Outside, most of the leaves are dark green, heavy and wet with mist. Here on October 15, however, some of them are starting to catch fire. It hasn’t happened all at once, though. Some are bright—burnished and burned like a gold kettle left on the hob too long. Others are speckled emerald and red with brown filigree—butterflies fluttering as the last raindrops from the passing shower tap their wings. It’ll be weeks before the rest of the trees start to glow, but it’s October and fall has found me again.
Some of my best memories are of books being read aloud. When my sister and I were younger, we were homeschooled, and as we chowed down on grilled cheese sandwiches at lunchtime, my teacher (mom) would read to us. I worked out pronunciation and learned to love the sound of words by reading Robinson Crusoe out loud. When I moved away for school, Tuesday nights I’d Skype with a friend, and we’d read P.G. Wodehouse to each other. Studying abroad in Oxford, three of us chipped in for Terry Prachett’s Raising Steam and camped out on a bed to read with hot chocolate or tea. All of these moments are special, tied together with two of the most important things in my life: good books and good company.
These are just some examples from my life, but I’d like to give you three reasons you should start reading aloud today.
I’ve always loved words, but it wasn’t until my senior year of high school that I encountered the unsettling assumption that all word people love William Shakespeare. Sure, I felt that it was a good thing to read Shakespeare and I really did enjoy A Midsummer Night’s Dream, but you wouldn’t find me standing on my bed in a thunderstorm reciting The Tempest or joining Team Love or Team Infatuation in heated lunchroom debates over Romeo and Juliet. I knew all the important quotations: “To be or not to be,” “Alas, poor Yorrick,” “Beware the ides of March,” “All the world’s a stage”…You know. The essentials.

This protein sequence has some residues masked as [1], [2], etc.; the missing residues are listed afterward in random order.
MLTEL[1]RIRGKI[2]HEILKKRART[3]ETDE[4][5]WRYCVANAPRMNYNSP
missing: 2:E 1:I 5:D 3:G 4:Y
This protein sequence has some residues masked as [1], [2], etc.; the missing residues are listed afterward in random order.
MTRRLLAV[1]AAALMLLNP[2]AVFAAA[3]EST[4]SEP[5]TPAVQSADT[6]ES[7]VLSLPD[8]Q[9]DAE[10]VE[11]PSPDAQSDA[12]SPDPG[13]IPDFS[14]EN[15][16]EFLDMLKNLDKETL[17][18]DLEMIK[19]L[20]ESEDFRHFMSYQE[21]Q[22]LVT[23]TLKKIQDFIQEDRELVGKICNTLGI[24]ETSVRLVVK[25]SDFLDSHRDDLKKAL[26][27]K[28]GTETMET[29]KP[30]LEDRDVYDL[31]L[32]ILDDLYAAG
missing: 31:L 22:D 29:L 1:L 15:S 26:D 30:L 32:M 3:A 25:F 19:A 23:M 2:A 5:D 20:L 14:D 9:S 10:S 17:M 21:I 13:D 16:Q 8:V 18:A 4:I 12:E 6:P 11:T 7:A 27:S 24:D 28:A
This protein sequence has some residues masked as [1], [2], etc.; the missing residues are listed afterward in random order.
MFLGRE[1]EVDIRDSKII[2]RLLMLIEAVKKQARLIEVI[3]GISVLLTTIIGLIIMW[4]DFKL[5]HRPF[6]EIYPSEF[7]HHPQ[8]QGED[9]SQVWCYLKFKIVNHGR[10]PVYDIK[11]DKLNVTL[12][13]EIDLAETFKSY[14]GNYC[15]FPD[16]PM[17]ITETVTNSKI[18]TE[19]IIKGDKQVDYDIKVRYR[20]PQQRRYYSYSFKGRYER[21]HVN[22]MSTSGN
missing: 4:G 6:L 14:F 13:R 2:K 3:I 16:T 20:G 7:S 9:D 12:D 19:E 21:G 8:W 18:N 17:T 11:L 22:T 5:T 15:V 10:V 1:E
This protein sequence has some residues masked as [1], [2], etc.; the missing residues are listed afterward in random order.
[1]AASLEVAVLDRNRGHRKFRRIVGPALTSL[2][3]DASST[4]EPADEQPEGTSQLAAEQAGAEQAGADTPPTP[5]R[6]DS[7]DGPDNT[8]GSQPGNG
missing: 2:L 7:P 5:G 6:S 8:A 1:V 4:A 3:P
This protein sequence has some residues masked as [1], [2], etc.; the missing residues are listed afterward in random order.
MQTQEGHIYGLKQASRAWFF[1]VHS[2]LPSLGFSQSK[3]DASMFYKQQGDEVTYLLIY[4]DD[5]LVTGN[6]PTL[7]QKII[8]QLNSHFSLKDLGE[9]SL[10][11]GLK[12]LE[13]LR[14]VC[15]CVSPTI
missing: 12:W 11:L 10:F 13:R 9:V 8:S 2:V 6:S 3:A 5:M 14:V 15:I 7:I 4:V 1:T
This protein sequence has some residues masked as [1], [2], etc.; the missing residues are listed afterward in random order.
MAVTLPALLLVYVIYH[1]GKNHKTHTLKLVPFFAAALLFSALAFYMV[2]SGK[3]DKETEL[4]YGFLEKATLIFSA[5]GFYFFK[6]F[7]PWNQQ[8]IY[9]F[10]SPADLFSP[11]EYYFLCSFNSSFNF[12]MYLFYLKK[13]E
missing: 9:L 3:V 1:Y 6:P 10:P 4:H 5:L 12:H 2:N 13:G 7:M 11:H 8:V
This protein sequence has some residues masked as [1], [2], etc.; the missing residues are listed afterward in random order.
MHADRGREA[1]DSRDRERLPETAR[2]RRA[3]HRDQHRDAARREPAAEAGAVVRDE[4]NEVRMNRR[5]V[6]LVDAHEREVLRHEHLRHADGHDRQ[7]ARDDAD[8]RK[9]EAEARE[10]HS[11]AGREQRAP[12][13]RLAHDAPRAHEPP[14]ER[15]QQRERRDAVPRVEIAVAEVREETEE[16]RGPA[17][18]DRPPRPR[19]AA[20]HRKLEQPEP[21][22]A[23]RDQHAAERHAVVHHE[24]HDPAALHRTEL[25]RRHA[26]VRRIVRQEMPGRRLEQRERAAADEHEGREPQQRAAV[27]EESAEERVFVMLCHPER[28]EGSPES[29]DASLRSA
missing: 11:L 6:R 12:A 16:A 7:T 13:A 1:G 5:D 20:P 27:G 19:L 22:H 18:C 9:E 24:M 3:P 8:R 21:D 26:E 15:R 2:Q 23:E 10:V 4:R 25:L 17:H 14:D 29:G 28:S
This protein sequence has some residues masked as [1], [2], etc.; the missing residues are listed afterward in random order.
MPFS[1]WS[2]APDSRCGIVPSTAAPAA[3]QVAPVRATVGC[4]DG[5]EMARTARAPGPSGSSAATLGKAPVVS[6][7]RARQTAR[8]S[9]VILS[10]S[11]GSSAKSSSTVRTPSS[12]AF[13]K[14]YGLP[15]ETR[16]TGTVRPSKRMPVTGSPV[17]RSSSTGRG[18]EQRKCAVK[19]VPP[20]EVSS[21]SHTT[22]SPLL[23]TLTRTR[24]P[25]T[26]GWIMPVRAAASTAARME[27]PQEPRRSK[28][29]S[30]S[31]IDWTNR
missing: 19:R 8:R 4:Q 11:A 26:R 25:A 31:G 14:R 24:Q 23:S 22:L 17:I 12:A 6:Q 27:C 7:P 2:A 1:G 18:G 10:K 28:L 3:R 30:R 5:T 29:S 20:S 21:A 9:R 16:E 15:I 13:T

Here I was, about to become an English major in college, and I could only quote Marc Antony’s speech from Julius Caesar and the entirety of Prairie Home Companion’s hilarious “Six-Minute Hamlet.” Sooner or later, they’d find out I was an imposter.
In the spring semester, however, I met the Bard. Continue reading
It’s been a while.
A most understated phrase, and it’s one that I’m sorry to say. People talk about seasons of life often, and as a novice gardener, I’m tempted to think of those seasons as bunches of months, clusters of days defined by the weather and a solar path around the sun. However, as I’m learning, these seasons sprawl outside calendar lines. They aren’t thawed by spring or go on vacation in summer. They aren’t put to bed in autumn or buried in winter.
This has been a difficult season for me, one that’s been going on for a long time, and this past month with my grandma passing away was intensely hard. It’s been a time of equally hard prayer and closeness with family— much needed rain for scorched ground. Some days when the sun sets, I feel I’m closing the door on another day of broken trowels and withered plants, torn leaves and snapped stems. Continue reading
A quick tea painting of St. John Bell-Fairfax, a character from my book, Fortune Days. Continue reading
Some days, poetry finds me. It comes to my window and taps on the glass, hopping about on the branch until I let it in. Then it flits about the room, alighting on everything—a scarf of bundled thoughts hanging out of drawer, a tumbled down box of unfinished stories, maybe on a jewelry box full of bright ideas.
If I’m lucky and sit very still, it might come and perch beside me.
Today, however, I have a songbird on the loose. It’s in the kitchen now on the edge of the mixing bowl. Before that, it was poking at books, and before that, it was practicing arias in the attic.
It’s bad enough when you sit down to write, a thousand words waiting in the wings, and page fright strikes. It’s worse when they start coming out in stanzas, random line breaks cutting into your prose like an impromptu dance number. And if you face the music and try to make it poetry, the metaphor starts to break down.
It doesn’t do to try and put poetry where it doesn’t want to nest. Like today, for example. I have a thousand ideas, enough feelings to fill the British Museum, enough sensations for the Smithsonian, but I can’t seem to gather the right materials together. This dryer lint, kite string, and confetti won’t do much. Poetry is here—I hear it—but everyone knows if you chase a bird, it’ll fly away.
Most of the time, poetry shows up when I least expect it to. It doesn’t fly out of the cupboards or ring the bell. Mostly, I look up and find it there, looking at me and then my pencil. When the fresh scent of morning flowers passes me by, it’s there. When rain is throwing itself against my inner windows, it’s there, sitting on the bookshelf.
Today I left all my windows open, and now it’s here and I don’t know where I put the birdseed.
A few nights ago, I got to see magic. And it was done with lights. Continue reading